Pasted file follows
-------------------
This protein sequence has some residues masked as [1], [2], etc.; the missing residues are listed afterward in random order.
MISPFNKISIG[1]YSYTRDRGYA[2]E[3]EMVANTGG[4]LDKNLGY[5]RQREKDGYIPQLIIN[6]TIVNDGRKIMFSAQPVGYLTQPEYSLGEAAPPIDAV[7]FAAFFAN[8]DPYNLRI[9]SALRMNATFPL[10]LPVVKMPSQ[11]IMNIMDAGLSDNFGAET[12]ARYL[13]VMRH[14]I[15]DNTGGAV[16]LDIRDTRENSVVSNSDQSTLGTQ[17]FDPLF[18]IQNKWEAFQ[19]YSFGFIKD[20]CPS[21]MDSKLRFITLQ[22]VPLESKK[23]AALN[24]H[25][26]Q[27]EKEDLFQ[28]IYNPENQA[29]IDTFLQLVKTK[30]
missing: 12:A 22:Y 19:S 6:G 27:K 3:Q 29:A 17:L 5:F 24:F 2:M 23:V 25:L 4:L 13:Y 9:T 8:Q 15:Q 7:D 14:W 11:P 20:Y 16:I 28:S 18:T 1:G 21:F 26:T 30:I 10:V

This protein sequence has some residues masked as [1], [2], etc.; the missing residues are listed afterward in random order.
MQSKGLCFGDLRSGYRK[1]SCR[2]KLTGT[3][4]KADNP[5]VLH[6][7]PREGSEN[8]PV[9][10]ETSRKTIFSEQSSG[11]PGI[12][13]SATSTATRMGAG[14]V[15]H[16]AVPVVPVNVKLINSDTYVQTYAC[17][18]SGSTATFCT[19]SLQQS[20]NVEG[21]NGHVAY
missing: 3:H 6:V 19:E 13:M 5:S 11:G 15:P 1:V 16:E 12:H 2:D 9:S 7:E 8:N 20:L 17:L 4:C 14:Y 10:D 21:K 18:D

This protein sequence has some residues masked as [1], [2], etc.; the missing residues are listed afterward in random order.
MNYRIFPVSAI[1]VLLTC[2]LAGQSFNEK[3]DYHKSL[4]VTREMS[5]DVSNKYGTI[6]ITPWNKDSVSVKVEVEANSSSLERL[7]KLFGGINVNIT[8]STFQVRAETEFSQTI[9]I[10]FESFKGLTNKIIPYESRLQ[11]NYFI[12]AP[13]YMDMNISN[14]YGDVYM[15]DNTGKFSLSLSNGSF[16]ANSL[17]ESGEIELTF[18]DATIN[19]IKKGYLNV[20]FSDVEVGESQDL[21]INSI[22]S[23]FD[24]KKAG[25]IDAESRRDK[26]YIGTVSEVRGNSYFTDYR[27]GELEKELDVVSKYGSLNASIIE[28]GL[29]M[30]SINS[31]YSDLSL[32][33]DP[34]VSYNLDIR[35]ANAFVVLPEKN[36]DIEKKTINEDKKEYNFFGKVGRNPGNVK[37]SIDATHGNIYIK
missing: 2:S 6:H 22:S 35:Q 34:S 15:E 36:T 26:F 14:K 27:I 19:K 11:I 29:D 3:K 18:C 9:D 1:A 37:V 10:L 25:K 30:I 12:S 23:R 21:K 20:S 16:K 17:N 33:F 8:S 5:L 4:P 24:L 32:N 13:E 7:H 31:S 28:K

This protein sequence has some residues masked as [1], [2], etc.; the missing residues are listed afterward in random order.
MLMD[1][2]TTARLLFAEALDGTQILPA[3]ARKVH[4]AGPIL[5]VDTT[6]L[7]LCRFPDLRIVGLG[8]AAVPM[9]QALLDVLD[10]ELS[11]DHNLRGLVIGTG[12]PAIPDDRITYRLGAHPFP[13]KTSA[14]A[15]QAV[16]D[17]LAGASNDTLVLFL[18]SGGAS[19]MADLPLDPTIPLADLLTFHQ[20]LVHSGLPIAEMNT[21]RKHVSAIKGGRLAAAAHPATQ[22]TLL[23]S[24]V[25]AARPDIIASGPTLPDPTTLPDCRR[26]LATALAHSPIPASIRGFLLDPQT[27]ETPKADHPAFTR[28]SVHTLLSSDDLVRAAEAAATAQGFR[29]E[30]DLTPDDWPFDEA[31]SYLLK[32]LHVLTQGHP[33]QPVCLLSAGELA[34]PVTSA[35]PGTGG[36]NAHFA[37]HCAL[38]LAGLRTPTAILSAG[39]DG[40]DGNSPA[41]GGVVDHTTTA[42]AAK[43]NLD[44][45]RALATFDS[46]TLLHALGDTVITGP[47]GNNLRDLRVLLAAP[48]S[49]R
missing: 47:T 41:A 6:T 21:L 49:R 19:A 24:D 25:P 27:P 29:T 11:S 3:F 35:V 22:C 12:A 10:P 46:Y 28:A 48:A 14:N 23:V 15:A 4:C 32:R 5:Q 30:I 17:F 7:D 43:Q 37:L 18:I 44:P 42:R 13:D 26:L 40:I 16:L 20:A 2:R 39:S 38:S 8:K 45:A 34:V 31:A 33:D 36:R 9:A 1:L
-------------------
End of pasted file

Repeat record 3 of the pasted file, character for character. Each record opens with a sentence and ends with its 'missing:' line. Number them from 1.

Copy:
This protein sequence has some residues masked as [1], [2], etc.; the missing residues are listed afterward in random order.
MNYRIFPVSAI[1]VLLTC[2]LAGQSFNEK[3]DYHKSL[4]VTREMS[5]DVSNKYGTI[6]ITPWNKDSVSVKVEVEANSSSLERL[7]KLFGGINVNIT[8]STFQVRAETEFSQTI[9]I[10]FESFKGLTNKIIPYESRLQ[11]NYFI[12]AP[13]YMDMNISN[14]YGDVYM[15]DNTGKFSLSLSNGSF[16]ANSL[17]ESGEIELTF[18]DATIN[19]IKKGYLNV[20]FSDVEVGESQDL[21]INSI[22]S[23]FD[24]KKAG[25]IDAESRRDK[26]YIGTVSEVRGNSYFTDYR[27]GELEKELDVVSKYGSLNASIIE[28]GL[29]M[30]SINS[31]YSDLSL[32][33]DP[34]VSYNLDIR[35]ANAFVVLPEKN[36]DIEKKTINEDKKEYNFFGKVGRNPGNVK[37]SIDATHGNIYIK
missing: 2:S 6:H 22:S 35:Q 34:S 15:E 36:T 26:F 14:K 27:I 19:K 11:I 29:D 3:K 18:C 9:D 1:A 37:V 10:L 25:K 30:I 12:S 23:R 21:K 20:S 16:K 17:N 33:F 8:S 5:L 4:P 24:L 32:N 13:E 7:H 31:S 28:K